Remembering a Baltimore Legend
Yesterday we were recording our season-ending episode of Armchair Quarterback when during a break, my co-host Drew Forrester, after scanning through his Twitter feed, whispered, “Frank Robinson died.”
We had another segment to record and while I tried to focus upon the topical conversation, I couldn’t help but to think about Frank.
My earliest recollections of Frank are from a book about the Orioles that was a gift from my grandfather. As a youngster it was only natural to go straight to the pictures at the center of the book, and the one that resonates most and remains etched indelibly in my brain, is that of Frank presiding over the Kangaroo Court. He was after all, the Orioles unequivocal leader. And really, that says a lot about the man – that he grabbed the reins of the team during his first season with the club. Had promo code canada offered a wager on that, the odds would have been rather long.
Besides being immensely talented, Frank was fearless, intensely competitive.
He was a winner.
I remember his batting stance and how he stood right on top of the plate, daring pitchers to come inside while his arms extended firmly over the middle of the plate as if to say, “this belongs to me.” That’s not to say that ownership of home plate came without a price. Frank was plunked 198 times during his career. But it never persuaded him to back off the dish.
One night when Mom and Dad were doing their thing with friends, my sister and I, as we often did, would spend the night at my grandparents. They had resided at 1618 Shakespeare Street in Fells Point for decades until the threat of I-95 running through Fells, forced them out, much to their chagrin. They landed at 303 S. Robinson Street in Highlandtown.
I sat with my grandfather as we watched the O’s take on the Senators, a game the Birds would win easily, 12-2, thanks to Frank’s two grand slams on consecutive at-bats in the fifth and sixth innings with the same three teammates aboard – Dave McNally (3rd), Don Buford (2nd) and Paul Blair (1st).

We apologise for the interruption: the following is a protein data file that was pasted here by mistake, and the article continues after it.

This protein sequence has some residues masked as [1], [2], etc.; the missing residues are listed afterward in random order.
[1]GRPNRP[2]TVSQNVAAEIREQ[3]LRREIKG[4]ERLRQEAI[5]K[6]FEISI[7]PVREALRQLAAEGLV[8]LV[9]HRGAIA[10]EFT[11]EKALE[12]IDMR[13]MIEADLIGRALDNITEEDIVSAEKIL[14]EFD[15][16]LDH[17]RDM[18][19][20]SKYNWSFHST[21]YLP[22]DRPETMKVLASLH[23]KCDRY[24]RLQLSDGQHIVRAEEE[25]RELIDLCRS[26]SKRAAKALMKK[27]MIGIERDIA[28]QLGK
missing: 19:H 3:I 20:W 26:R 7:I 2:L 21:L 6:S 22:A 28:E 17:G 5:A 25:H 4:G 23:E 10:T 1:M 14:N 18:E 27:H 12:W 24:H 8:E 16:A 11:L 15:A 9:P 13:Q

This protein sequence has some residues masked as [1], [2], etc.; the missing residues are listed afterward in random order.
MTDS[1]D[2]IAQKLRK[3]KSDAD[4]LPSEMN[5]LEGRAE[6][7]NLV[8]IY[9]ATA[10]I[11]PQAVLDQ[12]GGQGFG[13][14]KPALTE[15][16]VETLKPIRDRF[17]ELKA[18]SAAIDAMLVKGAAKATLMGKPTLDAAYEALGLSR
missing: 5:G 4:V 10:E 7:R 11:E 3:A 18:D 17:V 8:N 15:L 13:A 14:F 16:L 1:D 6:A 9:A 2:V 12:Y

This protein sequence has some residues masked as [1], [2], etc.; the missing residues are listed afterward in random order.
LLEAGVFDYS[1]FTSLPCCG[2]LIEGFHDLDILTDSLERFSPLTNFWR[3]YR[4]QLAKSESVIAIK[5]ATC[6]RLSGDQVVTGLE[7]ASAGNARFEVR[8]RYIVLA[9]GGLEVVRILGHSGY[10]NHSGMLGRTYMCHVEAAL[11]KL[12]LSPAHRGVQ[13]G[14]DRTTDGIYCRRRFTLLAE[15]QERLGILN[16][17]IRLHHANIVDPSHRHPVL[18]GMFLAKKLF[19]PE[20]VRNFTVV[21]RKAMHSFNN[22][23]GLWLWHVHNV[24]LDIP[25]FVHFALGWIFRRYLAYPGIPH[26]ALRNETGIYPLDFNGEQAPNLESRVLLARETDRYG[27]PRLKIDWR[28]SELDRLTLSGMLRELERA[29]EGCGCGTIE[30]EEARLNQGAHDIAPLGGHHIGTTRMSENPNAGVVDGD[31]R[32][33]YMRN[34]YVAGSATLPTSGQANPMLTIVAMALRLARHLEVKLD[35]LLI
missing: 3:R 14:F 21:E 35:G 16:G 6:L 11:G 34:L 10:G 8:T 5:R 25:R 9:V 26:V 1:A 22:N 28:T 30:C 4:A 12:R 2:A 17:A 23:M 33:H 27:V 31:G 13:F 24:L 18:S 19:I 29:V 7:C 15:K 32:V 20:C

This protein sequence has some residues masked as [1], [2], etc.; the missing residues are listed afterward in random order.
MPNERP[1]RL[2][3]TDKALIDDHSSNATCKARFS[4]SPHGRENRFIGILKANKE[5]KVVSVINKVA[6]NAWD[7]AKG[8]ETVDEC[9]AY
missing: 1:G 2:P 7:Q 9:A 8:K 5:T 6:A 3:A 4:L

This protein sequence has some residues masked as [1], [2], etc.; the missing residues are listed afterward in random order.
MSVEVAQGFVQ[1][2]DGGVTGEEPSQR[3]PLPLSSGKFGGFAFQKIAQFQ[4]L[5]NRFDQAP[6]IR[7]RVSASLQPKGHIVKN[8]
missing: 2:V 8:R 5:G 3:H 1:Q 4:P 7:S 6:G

The things we remember…
As a starry-eyed child I recall thinking that Frank and Brooks Robinson were somehow brothers. I idolized them both and maybe my youthful exuberance convinced me that they could be. Maybe I just wanted them to be brothers. In some ways they were and even Miller Lite caught on to the chemistry of the “Robinson Brothers”.
The Orioles were a good team prior to Frank’s arrival. They became a great team upon it. He played in Baltimore for just six seasons but his legacy made it seem like so much more. During those six campaigns he was named MVP, won the Triple Crown, appeared in 5 All Star games (he was hurt in 1968) and won 2 World Series (appearing in four). Let that sink in…
And as if that wasn’t enough, Frank in total made 14 All Star appearances; he’s the only Major Leaguer to ever win an MVP in both leagues; NL Rookie of the Year (1956); Gold Glover; first African-American MLB Manager; and Manager of the Year. And besides being a first-ballot Hall of Famer, Frank was nominated to the Hall of Fame of three different teams (Orioles, Reds, Indians) and his number (20) has been retired by each of those franchises.
Following the 1971 season, Frank was traded, breaking the hearts of many here in Baltimore – mine included. The old gang was busting up.
But we have our memories.
Arguably Frank’s most heroic individual feat was being the only player to ever hit a ball out of Memorial Stadium during a game. The Orioles commemorated the achievement by placing a flag at the ball’s point of exit. “Here”.
Today, as we mourn Frank’s passing, “Here” means something a little different. It’s here, in the collective heart of Baltimore where Frank will always reside. Here’s to those glorious memories and the good times HERE in The Land of Pleasant Living.
You were one of a kind Frank, and we’re all thankful that the Reds thought of you as “an old 30” before they traded you our way. Enjoy your new clubhouse in the sky.
I can already picture a new Kangaroo Court convening.